Thus, the application of the rule of the connexive If-Then for the (Xs)-case

produces two branches. Each branch contains one of the two operators V

and F (in the second line) and the standard If-Then (in the ﬁrst line).

In the tableau rules for the operators Vand Fthe opening of subsections

including the (possible) change of the formal restriction as well as the

128 SHAHID RAHMAN AND HELGE RÜCKERT

possibility of playing standard attacks on conditionals of the upper section,

have to be captured:

The line “= = =” signalises the opening of a subsection. (Note: in every

application of a V-orF-rule a new subsection has to be built.) Notice that

in the rules of the (Xs)-cases the formal restriction changes in the subtree:

the formula below the line gets the label (Xw). That is, in the subsection of

the (Xs)-cases the other argumentation partner has to take over the formal

restriction.

In the dialogical formulation of the connexive If-Then at the level of

games we introduced structural rules which stated the relations between

the upper section and the subsection. These structural rules should also be

reﬂected at the strategy level. The following device takes care of this. The

idea is similar to the deleting device of intuitionistic logic. Suppose the

operator V (or F) has been attacked: the defence of this operator requires

the opening of a subtree in which no other formulae than the subformula of

the V-formula (or F-formula), and the standard conditionals of the upper

section occur. Those formulae which compel the rest of the formulae of the

upper section to be deleted are indicated by the expression “

P

[→]

”which

reads as follows:

• SR2 (

P

[→]

-rule): In the set

P

of the subsection replace those for-

mulae of the upper section in which the connexive If-Then occurs as

the principal logical particle by the corresponding standard If-Thens,

change the s for w (or w for s) in the label if necessary and according

to the change of the formal restriction which has taken place in the

subsection and delete all the other formulae.

12

As usual in tableau systems the rules given here are may and not ought

rules – this keeps proofs simpler. Thus the

P

[→]

-rule indicates that the

corresponding argumentation partner may use a standard attack against an

DIALOGICAL CONNEXIVE LOGIC 129

If-Then of the upper section but in any case he is not allowed to use any

other formula of the upper dialogue.

We still have to reﬂect on the changes of the formal restriction. What

does this mean at the level of strategies for the closing rule of a tableau

system? We answer this question in the next section.

2. The change of the formal restriction at the strategy level

The closing of a branch by means of the occurrence of a pair ((O)a,(P)a)

corresponds to the application of the structural formal rule at the level

of games: the Proponent, who in the standard logic always plays under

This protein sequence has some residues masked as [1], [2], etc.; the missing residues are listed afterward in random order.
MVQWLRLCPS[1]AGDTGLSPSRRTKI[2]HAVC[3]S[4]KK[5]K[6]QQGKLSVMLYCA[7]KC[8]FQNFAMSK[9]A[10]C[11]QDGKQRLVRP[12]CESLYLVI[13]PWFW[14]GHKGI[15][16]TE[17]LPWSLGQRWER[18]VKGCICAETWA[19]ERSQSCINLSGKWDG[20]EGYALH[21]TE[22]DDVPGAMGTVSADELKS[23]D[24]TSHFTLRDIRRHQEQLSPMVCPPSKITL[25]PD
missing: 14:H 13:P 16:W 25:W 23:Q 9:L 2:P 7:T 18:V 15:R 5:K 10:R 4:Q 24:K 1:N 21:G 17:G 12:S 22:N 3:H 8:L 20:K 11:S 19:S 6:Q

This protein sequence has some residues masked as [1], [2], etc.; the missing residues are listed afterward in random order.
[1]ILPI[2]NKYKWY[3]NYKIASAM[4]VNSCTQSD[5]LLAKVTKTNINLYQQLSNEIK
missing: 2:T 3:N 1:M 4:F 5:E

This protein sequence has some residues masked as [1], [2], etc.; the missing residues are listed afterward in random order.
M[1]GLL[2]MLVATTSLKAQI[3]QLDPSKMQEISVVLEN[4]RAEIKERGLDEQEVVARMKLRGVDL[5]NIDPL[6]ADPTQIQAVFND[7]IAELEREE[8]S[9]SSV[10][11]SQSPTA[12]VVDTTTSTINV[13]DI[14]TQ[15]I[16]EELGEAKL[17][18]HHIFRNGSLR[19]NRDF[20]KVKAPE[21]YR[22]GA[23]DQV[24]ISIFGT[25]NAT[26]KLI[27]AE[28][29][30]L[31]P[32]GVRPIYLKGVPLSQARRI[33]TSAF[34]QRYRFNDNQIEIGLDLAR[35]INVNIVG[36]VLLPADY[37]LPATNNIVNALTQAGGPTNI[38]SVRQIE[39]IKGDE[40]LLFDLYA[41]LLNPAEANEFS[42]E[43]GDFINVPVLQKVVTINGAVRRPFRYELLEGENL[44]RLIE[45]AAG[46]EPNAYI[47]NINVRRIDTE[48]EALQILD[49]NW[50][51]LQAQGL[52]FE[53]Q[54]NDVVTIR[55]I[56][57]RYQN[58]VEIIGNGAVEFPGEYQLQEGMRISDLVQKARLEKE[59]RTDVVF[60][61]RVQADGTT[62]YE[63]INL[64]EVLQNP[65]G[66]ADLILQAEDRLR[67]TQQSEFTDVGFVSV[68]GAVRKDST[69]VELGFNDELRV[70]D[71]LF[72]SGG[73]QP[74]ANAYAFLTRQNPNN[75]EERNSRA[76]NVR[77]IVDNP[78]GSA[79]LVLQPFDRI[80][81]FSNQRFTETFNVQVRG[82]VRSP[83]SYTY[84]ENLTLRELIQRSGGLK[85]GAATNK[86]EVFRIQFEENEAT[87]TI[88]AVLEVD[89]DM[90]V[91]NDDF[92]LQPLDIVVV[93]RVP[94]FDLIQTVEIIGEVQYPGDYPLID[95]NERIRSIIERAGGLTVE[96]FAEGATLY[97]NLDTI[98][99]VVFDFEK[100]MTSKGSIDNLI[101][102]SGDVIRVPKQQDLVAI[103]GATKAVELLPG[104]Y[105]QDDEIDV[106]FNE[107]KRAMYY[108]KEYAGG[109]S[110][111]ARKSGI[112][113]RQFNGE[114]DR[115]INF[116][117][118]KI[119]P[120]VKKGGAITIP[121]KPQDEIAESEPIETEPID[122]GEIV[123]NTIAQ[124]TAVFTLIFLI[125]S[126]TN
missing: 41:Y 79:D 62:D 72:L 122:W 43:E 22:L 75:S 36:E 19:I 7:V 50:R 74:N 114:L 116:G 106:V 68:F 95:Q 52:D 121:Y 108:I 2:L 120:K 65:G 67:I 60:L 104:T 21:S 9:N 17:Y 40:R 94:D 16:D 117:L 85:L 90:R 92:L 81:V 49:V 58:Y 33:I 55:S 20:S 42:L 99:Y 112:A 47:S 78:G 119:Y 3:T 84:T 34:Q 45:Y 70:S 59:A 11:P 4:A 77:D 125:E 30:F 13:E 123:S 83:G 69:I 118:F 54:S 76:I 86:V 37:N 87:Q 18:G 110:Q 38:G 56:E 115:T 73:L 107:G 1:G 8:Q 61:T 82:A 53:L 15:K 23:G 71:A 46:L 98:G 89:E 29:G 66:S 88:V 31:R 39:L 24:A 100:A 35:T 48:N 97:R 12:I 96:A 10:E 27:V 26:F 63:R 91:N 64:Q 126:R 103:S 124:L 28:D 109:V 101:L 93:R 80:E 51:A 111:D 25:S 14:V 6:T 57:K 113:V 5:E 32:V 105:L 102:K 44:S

the formal restriction, is allowed to state an atomic formula only if the

Opponent has stated it before. Now, if the formal restriction changes, we

require at the level of strategies the following more general deﬁnition:

• SR3 (closing rule for strategies for connexive logic): A tree for (Xs)A

(i.e., starting with (Xs)A) is closed iff each branch (including those of

its subsections) is closed by means of the occurrence of a pair ((Yw)a,

(Xs)a). Otherwise it is said to be open.

Notice that if the main tree (according to SR1) starts with (Xs)A =(Ps)A

and a branch of a given subsection closes with ((Xw)a,(Ys)a)=((Pw)a,

(Os)a) then the main tree remains open – each branch of a closed tree for

(Ps)A should close with a pair of atomic formulae of the form ((Yw)a,

(Xs)a)=((Ow)a,(Ps)a).

This new formulation of the closing rule captures the change of the

formal restriction. We need a similar device for the description of the rules

for the logical particles which also embraces the change of the formal

restriction. Actually we have done this already by replacing in the rules

for non-connexive logic the (P)-labels by (Xs)-labels and the (O)-labels

by (Yw)-labels. The idea is similar to that of SR2. The (P)-cases and

the (O)-cases stand in the standard presentations of dialogical logic for

the partners with and without the formal restriction (i.e., the Proponent

and the Opponent respectively). In our formulation of connexive logic, the

problem was solved by introducing the possibility of changes of the formal

restriction. That is what the replacements (Xs)/(P)and(Ys)/(O) in the new

notation do. We are now able to develop a tableau for connexive logic.

An example will help to show how the tableau system works. Here again

we will use tree-shaped tableaux. We show that ¬(a ⇒¬a) ⇒ a is not

connexively valid (compare with Example 7).

130 SHAHID RAHMAN AND HELGE RÜCKERT

EXAMPLE 13:

It is clear that in the left branch the attack on (Ps)V ¬ (a ⇒¬a) is not

very promising for the Opponent: it ends up with the Opponent attacking

the connexive thesis ¬(a ⇒¬a). The right branch will also end up with a

winning strategy for the Opponent, but we wish to examine O’s attacking

the standard If-Then ¬(a ⇒¬a) → a in the left branch. We will follow